Why are there so many churches if Christians believe in the same God and read the same Bible? Harold Harker finds out.
After Jesus’ death, persecution of His followers—often by Jewish religious authorities—forced them into the farthest corners of the then known world. They took with them the great story of the life, death and resurrection of Jesus, and the hope of His soon return.
The apostles, particularly Paul, Barnabas, Silas, Luke and Timothy, established local churches across the world and appointed elders and deacons (positions that still exist in many churches today) to superintend them. As well as attending to the ecclesiastical aspects of worship, they distributed food and goods to the needy.
So the early church came together every day, but the Sabbath was their special day of worship. This practice, also observed by Jews, demonstrated their total acceptance of the Ten Commandments given by God.
As time went by and the apostles and disciples passed away, these elders—sometimes called bishops—began to assert more authority. Finally, the bishop of Rome assumed pre-eminence and began to transform the simple church into something more like a kingdom in structure and authority.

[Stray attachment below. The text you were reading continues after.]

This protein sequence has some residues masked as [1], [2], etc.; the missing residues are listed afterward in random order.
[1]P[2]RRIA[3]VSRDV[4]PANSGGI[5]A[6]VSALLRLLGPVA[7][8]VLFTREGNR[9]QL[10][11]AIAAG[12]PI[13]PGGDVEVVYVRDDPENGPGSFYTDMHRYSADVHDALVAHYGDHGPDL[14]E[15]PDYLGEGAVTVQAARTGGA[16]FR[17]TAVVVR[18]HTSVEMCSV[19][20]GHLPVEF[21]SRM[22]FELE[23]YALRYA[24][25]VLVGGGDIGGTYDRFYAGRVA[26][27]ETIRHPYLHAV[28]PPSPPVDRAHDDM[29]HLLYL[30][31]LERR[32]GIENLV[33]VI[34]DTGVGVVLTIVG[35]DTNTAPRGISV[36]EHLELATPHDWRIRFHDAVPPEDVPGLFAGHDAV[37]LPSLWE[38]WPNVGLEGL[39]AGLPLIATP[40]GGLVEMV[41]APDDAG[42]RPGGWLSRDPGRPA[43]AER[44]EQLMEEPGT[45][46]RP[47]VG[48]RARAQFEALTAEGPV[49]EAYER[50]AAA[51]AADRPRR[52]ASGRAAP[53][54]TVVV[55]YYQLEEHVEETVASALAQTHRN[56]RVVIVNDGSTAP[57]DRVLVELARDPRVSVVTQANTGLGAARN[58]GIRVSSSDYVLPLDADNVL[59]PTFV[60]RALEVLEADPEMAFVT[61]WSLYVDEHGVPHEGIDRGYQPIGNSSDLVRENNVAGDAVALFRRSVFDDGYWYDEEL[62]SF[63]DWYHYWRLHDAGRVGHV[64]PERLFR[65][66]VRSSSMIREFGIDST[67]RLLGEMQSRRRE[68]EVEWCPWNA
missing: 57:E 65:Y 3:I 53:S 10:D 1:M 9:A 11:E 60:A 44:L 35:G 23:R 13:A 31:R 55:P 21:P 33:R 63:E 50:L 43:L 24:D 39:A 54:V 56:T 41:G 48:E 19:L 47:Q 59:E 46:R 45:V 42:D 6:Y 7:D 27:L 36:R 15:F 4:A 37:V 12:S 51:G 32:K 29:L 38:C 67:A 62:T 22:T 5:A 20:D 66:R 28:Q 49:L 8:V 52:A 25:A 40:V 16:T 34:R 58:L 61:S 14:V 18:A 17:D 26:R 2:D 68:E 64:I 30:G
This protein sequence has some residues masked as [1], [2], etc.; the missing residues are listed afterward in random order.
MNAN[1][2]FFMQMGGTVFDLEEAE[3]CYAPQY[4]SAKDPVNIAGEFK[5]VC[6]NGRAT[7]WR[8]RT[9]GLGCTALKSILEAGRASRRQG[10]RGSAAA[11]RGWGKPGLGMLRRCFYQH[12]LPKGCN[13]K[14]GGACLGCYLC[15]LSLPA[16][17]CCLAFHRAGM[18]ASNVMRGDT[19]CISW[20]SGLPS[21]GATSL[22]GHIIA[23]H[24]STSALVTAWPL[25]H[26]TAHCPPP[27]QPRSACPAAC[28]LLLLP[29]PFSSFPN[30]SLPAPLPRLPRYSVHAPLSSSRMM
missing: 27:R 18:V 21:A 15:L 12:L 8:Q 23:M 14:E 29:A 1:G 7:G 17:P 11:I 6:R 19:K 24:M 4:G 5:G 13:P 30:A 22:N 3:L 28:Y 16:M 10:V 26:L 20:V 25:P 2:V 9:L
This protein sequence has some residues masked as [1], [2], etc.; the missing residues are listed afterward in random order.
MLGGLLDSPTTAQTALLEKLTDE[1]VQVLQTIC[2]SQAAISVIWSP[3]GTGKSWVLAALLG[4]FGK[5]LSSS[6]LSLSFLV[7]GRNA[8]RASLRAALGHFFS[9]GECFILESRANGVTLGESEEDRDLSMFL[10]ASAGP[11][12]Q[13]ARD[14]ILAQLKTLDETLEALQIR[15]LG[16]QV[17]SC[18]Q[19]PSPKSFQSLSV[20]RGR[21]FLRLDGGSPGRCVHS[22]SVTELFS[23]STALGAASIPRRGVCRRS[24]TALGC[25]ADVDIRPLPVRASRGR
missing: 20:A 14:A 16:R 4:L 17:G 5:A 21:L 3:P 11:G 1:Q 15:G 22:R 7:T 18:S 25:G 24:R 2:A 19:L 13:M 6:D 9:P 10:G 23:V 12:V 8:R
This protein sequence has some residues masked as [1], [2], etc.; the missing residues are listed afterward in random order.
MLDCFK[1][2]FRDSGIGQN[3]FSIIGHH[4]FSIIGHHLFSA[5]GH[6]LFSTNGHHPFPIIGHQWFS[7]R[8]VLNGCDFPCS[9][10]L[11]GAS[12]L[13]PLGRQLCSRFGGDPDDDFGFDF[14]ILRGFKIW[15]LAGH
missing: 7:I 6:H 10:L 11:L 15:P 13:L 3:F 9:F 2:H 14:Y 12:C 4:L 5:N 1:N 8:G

Simultaneously, as the growing church encountered pagans—as non-Christians were called—it assimilated many of their practices, in an effort to make the transition to Christianity easier (see “ ‘pagan’ Christian practices,” below). Naturally, the beliefs of the early church were soon compromised and adulterated. A general slide from the beliefs and practices of those Jesus kept and taught gained pace, reaching its lowest point in what is historically called the Dark Ages.
During this period, the Bible was in the possession of the literate elite, the church had become corrupt with power and religious leaders expected complete, unquestioning acceptance of its biblical teachings as presented to the common people.
Lead Up To The Reformation
By the fourteenth century, many Bible scholars, with a deep passion for God, were making a stand for truth:
- John Wycliffe, also known as the “Gospel Doctor” and the Morning Star of the Reformation, made a courageous stand to rectify the problems and corruptions he saw in the church.
- In Bohemia (an area currently located in the modern-day Czech Republic), John Huss—influenced in part by Wycliffe’s writings and teachings—paid for such a stand with his life.
- Girolamo Savonarola in Italy made a stand to bring purity and truth back to the church.
- In England, William Tyndale took up the cause and endeavoured to have the Scriptures translated in the language of the people—and was martyred for his effort.
- The Albigenses of southern France and the Waldenses of alpine northern Italy were noted for their stand for the Holy Scriptures amid harsh persecution. (The Waldensian Church survived through the centuries until 1975, when it joined the Italian Methodist Church to form the Union of Waldensian and Methodist Churches.)